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That's exactly it. We've wrapped that into a helper method that we usually then use in the setup of a controller. So:

  # helper method
  def sign_in_as(name)
    post login_url, params: { sig: users(name).perishable_signature )
  end

class SomeControllerTest
  setup { sign_in_as 'david' }

  test 'the truth' do
  ..
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dhh commented Mar 6, 2016

That's exactly it. We've wrapped that into a helper method that we usually then use in the setup of a controller. So:

  # helper method
  def sign_in_as(name)
    post login_url, params: { sig: users(name).perishable_signature )
  end

class SomeControllerTest
  setup { sign_in_as 'david' }

  test 'the truth' do
  ..
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cannikin Mar 7, 2016

Thank you sir! I'm liking the feel of these new controller-integration hybrid tests so far.

cannikin commented Mar 7, 2016

Thank you sir! I'm liking the feel of these new controller-integration hybrid tests so far.

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nikolaokonesh Jun 15, 2016

@dhh Hi
how to test omniauth "should get new" do ? and "create"...
` helper_method :authenticate_user!

nikolaokonesh commented Jun 15, 2016

@dhh Hi
how to test omniauth "should get new" do ? and "create"...
` helper_method :authenticate_user!

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ream88 Jan 18, 2017

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If you still need this (I did 😕), this is the solution I came up for (which is just copied from ActionDispatch::Cookies):

def session_header(session)
  session = session.reverse_merge(session_id: SecureRandom.hex)

  key_generator = ActiveSupport::KeyGenerator.new(ENV.fetch('SECRET_KEY_BASE'), iterations: 1000)
  secret = key_generator.generate_key('encrypted cookie')
  sign_secret = key_generator.generate_key('signed encrypted cookie')
  encryptor = ActiveSupport::MessageEncryptor.new(secret, sign_secret, digest: 'SHA1', serializer: ActiveSupport::MessageEncryptor::NullSerializer)

  { 'Cookie' => "_your_app_session=#{encryptor.encrypt_and_sign(session.to_json)}" }
end

You can use it like so:

get '/needs/session', headers: session_header('some' => 'data')

This works with the current 5.0 versions, but can break any time for newer versions. Use at your own risk! The better way would be to follow @dhh's advise:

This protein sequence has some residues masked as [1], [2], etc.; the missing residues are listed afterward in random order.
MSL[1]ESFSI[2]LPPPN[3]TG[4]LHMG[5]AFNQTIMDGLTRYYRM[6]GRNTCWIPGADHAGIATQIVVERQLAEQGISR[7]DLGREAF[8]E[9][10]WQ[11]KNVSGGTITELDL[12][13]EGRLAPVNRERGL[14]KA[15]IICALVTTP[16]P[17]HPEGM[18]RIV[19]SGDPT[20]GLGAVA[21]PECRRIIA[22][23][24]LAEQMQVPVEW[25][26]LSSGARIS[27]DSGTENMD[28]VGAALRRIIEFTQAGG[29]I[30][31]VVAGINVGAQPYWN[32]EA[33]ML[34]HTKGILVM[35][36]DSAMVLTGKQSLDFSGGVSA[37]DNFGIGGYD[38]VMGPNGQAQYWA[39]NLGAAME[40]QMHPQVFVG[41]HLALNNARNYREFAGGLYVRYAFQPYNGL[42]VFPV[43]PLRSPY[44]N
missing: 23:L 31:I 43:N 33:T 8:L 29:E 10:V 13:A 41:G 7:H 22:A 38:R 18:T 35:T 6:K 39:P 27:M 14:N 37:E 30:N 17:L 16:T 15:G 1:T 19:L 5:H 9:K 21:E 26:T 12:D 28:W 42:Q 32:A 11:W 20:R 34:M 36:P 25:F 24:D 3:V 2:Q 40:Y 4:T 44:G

I would rework the test to test something visible in the UI instead.

Contributor

ream88 commented Jan 18, 2017

If you still need this (I did 😕), this is the solution I came up for (which is just copied from ActionDispatch::Cookies):

def session_header(session)
  session = session.reverse_merge(session_id: SecureRandom.hex)

  key_generator = ActiveSupport::KeyGenerator.new(ENV.fetch('SECRET_KEY_BASE'), iterations: 1000)
  secret = key_generator.generate_key('encrypted cookie')
  sign_secret = key_generator.generate_key('signed encrypted cookie')
  encryptor = ActiveSupport::MessageEncryptor.new(secret, sign_secret, digest: 'SHA1', serializer: ActiveSupport::MessageEncryptor::NullSerializer)

  { 'Cookie' => "_your_app_session=#{encryptor.encrypt_and_sign(session.to_json)}" }
end

You can use it like so:

get '/needs/session', headers: session_header('some' => 'data')

This works with the current 5.0 versions, but can break any time for newer versions. Use at your own risk! The better way would be to follow @dhh's advise:

I would rework the test to test something visible in the UI instead.

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evgenyfadeev Apr 23, 2017

When authentication depends on an external service, sometimes it might not be available for proper integration tests; for instance, it might be behind some firewall.

Therefore - one has to either stub the authentication service or create a fake test login controller. The second will need to assess the session and that would run contrary to the idea that session is not available for the purposes of running integration tests. Stubbing the service is also extra work.

Perhaps adding an official login method, available from the test cases and not giving full access to session would be a good compromise. Otherwise, we just have an extra stumbling block in the way of testing.

evgenyfadeev commented Apr 23, 2017

When authentication depends on an external service, sometimes it might not be available for proper integration tests; for instance, it might be behind some firewall.

Therefore - one has to either stub the authentication service or create a fake test login controller. The second will need to assess the session and that would run contrary to the idea that session is not available for the purposes of running integration tests. Stubbing the service is also extra work.

Perhaps adding an official login method, available from the test cases and not giving full access to session would be a good compromise. Otherwise, we just have an extra stumbling block in the way of testing.

cflipse added a commit to cflipse/loudoun_codes that referenced this issue May 20, 2017

Add a request level spec for admin testing
This operates more at the API level, but it appears that Rails5.1 has
taken away access to the session variable, so it becomes necessary to
interact with multiple different controller endpoints, instead of simply
preconfiguring a value in the session.

Apparently, DHH thinks this is an "implementation detail", and that it's
better to require hitting multiple endpoints for any single test (Or,
authenticate through header values).  The man does not care about test
efficency, or any of the myriad corner cases in a typical session-based
app, in the slightest.

rails/rails#23386

cflipse added a commit to cflipse/loudoun_codes that referenced this issue May 21, 2017

Add a request level spec for admin testing
This operates more at the API level, but it appears that Rails5.1 has
taken away access to the session variable, so it becomes necessary to
interact with multiple different controller endpoints, instead of simply
preconfiguring a value in the session.

Apparently, DHH thinks this is an "implementation detail", and that it's
better to require hitting multiple endpoints for any single test (Or,
authenticate through header values).  The man does not care about test
efficency, or any of the myriad corner cases in a typical session-based
app, in the slightest.

rails/rails#23386